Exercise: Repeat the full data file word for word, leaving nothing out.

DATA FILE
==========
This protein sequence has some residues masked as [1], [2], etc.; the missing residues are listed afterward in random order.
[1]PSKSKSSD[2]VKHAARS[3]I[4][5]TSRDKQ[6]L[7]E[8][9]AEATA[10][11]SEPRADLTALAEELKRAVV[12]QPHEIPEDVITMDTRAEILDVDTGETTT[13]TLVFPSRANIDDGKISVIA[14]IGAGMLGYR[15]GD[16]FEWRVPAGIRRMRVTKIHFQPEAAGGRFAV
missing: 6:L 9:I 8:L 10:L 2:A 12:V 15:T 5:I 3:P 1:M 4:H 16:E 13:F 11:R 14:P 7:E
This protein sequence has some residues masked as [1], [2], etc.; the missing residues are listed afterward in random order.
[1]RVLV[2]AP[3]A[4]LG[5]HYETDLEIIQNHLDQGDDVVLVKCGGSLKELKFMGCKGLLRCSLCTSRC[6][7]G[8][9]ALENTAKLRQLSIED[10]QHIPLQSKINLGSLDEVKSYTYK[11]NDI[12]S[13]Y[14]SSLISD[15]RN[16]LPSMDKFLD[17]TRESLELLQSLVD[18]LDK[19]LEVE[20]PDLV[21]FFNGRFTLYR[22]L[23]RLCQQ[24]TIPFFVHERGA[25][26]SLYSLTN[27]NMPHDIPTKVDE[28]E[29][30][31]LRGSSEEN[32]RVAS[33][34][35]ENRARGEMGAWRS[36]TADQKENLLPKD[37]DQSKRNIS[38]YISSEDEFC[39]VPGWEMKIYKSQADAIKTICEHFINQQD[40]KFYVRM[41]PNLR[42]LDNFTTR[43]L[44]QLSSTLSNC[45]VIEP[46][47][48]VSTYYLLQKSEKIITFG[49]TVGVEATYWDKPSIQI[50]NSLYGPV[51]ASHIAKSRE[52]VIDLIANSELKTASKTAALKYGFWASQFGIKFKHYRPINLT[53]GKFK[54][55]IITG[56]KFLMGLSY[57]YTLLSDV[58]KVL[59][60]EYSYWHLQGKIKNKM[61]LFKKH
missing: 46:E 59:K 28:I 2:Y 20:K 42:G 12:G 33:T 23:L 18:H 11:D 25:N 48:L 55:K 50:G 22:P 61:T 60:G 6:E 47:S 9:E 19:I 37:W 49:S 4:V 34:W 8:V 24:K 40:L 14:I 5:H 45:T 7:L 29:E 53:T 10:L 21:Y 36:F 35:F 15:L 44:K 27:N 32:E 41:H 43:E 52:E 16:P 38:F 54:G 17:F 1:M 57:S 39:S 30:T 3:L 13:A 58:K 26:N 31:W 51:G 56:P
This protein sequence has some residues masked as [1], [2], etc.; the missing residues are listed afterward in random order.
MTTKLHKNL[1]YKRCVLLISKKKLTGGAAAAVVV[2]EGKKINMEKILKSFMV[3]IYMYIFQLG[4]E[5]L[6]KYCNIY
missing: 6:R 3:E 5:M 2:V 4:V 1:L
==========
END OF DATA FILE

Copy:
This protein sequence has some residues masked as [1], [2], etc.; the missing residues are listed afterward in random order.
[1]PSKSKSSD[2]VKHAARS[3]I[4][5]TSRDKQ[6]L[7]E[8][9]AEATA[10][11]SEPRADLTALAEELKRAVV[12]QPHEIPEDVITMDTRAEILDVDTGETTT[13]TLVFPSRANIDDGKISVIA[14]IGAGMLGYR[15]GD[16]FEWRVPAGIRRMRVTKIHFQPEAAGGRFAV
missing: 6:L 9:I 8:L 10:L 2:A 12:V 15:T 5:I 3:P 1:M 4:H 16:E 13:F 11:R 14:P 7:E
This protein sequence has some residues masked as [1], [2], etc.; the missing residues are listed afterward in random order.
[1]RVLV[2]AP[3]A[4]LG[5]HYETDLEIIQNHLDQGDDVVLVKCGGSLKELKFMGCKGLLRCSLCTSRC[6][7]G[8][9]ALENTAKLRQLSIED[10]QHIPLQSKINLGSLDEVKSYTYK[11]NDI[12]S[13]Y[14]SSLISD[15]RN[16]LPSMDKFLD[17]TRESLELLQSLVD[18]LDK[19]LEVE[20]PDLV[21]FFNGRFTLYR[22]L[23]RLCQQ[24]TIPFFVHERGA[25][26]SLYSLTN[27]NMPHDIPTKVDE[28]E[29][30][31]LRGSSEEN[32]RVAS[33][34][35]ENRARGEMGAWRS[36]TADQKENLLPKD[37]DQSKRNIS[38]YISSEDEFC[39]VPGWEMKIYKSQADAIKTICEHFINQQD[40]KFYVRM[41]PNLR[42]LDNFTTR[43]L[44]QLSSTLSNC[45]VIEP[46][47][48]VSTYYLLQKSEKIITFG[49]TVGVEATYWDKPSIQI[50]NSLYGPV[51]ASHIAKSRE[52]VIDLIANSELKTASKTAALKYGFWASQFGIKFKHYRPINLT[53]GKFK[54][55]IITG[56]KFLMGLSY[57]YTLLSDV[58]KVL[59][60]EYSYWHLQGKIKNKM[61]LFKKH
missing: 46:E 59:K 28:I 2:Y 20:K 42:G 12:G 33:T 23:L 18:H 11:D 25:N 48:L 55:K 50:G 22:P 61:T 60:G 6:E 47:S 9:E 19:I 37:W 49:S 4:V 34:W 8:V 24:K 40:L 14:I 5:H 45:T 7:L 29:E 53:T 10:L 21:Y 36:F 35:F 15:L 44:K 27:N 32:E 41:H 43:E 52:E 16:P 38:F 54:G 17:F 1:M 57:S 39:S 30:T 3:L 13:A 58:K 26:N 31:W 51:G 56:P
This protein sequence has some residues masked as [1], [2], etc.; the missing residues are listed afterward in random order.
MTTKLHKNL[1]YKRCVLLISKKKLTGGAAAAVVV[2]EGKKINMEKILKSFMV[3]IYMYIFQLG[4]E[5]L[6]KYCNIY
missing: 6:R 3:E 5:M 2:V 4:V 1:L